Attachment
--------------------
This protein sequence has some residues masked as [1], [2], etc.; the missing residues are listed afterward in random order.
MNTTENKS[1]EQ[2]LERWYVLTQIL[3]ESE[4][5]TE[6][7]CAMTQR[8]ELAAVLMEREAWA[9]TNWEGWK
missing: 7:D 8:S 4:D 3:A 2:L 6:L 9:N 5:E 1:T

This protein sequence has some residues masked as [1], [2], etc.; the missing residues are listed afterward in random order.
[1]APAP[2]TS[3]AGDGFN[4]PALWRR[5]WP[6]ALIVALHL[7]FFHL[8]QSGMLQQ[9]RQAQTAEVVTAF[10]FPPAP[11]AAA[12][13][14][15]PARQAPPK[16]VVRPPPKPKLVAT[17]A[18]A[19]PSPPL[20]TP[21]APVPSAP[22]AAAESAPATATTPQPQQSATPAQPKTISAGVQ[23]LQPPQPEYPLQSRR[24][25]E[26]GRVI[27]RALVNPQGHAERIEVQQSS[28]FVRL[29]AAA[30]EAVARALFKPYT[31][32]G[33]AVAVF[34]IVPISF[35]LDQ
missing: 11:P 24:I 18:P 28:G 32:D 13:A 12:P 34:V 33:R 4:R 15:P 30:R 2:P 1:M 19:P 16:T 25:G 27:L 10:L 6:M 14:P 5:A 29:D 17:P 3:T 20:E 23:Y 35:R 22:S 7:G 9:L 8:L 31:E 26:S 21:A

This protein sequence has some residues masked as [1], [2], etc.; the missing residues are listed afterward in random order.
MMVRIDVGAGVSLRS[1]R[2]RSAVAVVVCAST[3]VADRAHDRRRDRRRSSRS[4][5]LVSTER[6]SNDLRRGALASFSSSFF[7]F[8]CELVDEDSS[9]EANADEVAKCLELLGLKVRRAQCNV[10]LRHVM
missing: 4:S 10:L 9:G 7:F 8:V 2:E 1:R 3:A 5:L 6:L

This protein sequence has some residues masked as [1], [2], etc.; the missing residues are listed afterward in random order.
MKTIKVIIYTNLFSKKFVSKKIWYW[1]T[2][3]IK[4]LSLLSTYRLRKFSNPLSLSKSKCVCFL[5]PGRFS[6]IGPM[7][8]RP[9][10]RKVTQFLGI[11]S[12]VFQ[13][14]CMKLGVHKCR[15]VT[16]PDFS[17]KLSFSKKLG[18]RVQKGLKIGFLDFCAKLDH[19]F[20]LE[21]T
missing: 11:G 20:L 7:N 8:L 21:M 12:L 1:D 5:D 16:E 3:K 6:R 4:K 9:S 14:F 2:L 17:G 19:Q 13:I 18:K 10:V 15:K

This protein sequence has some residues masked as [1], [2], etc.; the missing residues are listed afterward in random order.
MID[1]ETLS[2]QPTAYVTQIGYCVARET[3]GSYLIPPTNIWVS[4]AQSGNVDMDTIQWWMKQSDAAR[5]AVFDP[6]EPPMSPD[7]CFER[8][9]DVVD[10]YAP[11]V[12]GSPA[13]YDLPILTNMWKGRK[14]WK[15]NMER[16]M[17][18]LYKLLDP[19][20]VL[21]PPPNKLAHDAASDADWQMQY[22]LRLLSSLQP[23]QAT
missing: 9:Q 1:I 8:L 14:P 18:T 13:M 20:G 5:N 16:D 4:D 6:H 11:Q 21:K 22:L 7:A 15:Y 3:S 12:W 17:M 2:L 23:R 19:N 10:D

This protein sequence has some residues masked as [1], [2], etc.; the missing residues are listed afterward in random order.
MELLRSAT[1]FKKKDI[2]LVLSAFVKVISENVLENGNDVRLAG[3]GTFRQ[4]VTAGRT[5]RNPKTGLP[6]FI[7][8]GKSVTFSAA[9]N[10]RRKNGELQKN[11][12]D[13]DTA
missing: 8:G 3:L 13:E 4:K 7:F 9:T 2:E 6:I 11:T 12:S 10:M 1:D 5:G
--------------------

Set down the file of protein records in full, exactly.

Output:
This protein sequence has some residues masked as [1], [2], etc.; the missing residues are listed afterward in random order.
MNTTENKS[1]EQ[2]LERWYVLTQIL[3]ESE[4][5]TE[6][7]CAMTQR[8]ELAAVLMEREAWA[9]TNWEGWK
missing: 7:D 8:S 4:D 3:A 2:L 6:L 9:N 5:E 1:T

This protein sequence has some residues masked as [1], [2], etc.; the missing residues are listed afterward in random order.
[1]APAP[2]TS[3]AGDGFN[4]PALWRR[5]WP[6]ALIVALHL[7]FFHL[8]QSGMLQQ[9]RQAQTAEVVTAF[10]FPPAP[11]AAA[12][13][14][15]PARQAPPK[16]VVRPPPKPKLVAT[17]A[18]A[19]PSPPL[20]TP[21]APVPSAP[22]AAAESAPATATTPQPQQSATPAQPKTISAGVQ[23]LQPPQPEYPLQSRR[24][25]E[26]GRVI[27]RALVNPQGHAERIEVQQSS[28]FVRL[29]AAA[30]EAVARALFKPYT[31][32]G[33]AVAVF[34]IVPISF[35]LDQ
missing: 11:P 24:I 18:P 28:G 32:D 13:A 12:P 34:V 33:R 4:R 15:P 30:R 2:P 1:M 19:P 16:T 25:G 27:L 10:L 6:M 14:P 5:A 29:D 17:P 3:T 20:E 23:Y 35:R 22:S 7:G 9:L 8:L 31:E 26:S 21:A

This protein sequence has some residues masked as [1], [2], etc.; the missing residues are listed afterward in random order.
MMVRIDVGAGVSLRS[1]R[2]RSAVAVVVCAST[3]VADRAHDRRRDRRRSSRS[4][5]LVSTER[6]SNDLRRGALASFSSSFF[7]F[8]CELVDEDSS[9]EANADEVAKCLELLGLKVRRAQCNV[10]LRHVM
missing: 4:S 10:L 9:G 7:F 8:V 2:E 1:R 3:A 5:L 6:L

This protein sequence has some residues masked as [1], [2], etc.; the missing residues are listed afterward in random order.
MKTIKVIIYTNLFSKKFVSKKIWYW[1]T[2][3]IK[4]LSLLSTYRLRKFSNPLSLSKSKCVCFL[5]PGRFS[6]IGPM[7][8]RP[9][10]RKVTQFLGI[11]S[12]VFQ[13][14]CMKLGVHKCR[15]VT[16]PDFS[17]KLSFSKKLG[18]RVQKGLKIGFLDFCAKLDH[19]F[20]LE[21]T
missing: 11:G 20:L 7:N 8:L 21:M 12:L 1:D 5:D 16:E 3:K 6:R 4:K 9:S 14:F 2:L 17:G 19:Q 13:I 18:K 10:V 15:K

This protein sequence has some residues masked as [1], [2], etc.; the missing residues are listed afterward in random order.
MID[1]ETLS[2]QPTAYVTQIGYCVARET[3]GSYLIPPTNIWVS[4]AQSGNVDMDTIQWWMKQSDAAR[5]AVFDP[6]EPPMSPD[7]CFER[8][9]DVVD[10]YAP[11]V[12]GSPA[13]YDLPILTNMWKGRK[14]WK[15]NMER[16]M[17][18]LYKLLDP[19][20]VL[21]PPPNKLAHDAASDADWQMQY[22]LRLLSSLQP[23]QAT
missing: 9:Q 1:I 8:L 14:P 18:T 13:M 20:G 5:N 16:D 4:D 6:H 11:Q 21:K 22:L 7:A 15:Y 3:S 12:W 17:M 2:L 23:R 19:N 10:D

This protein sequence has some residues masked as [1], [2], etc.; the missing residues are listed afterward in random order.
MELLRSAT[1]FKKKDI[2]LVLSAFVKVISENVLENGNDVRLAG[3]GTFRQ[4]VTAGRT[5]RNPKTGLP[6]FI[7][8]GKSVTFSAA[9]N[10]RRKNGELQKN[11][12]D[13]DTA
missing: 8:G 3:L 13:E 4:K 7:F 9:T 2:E 6:I 11:T 12:S 10:M 1:D 5:G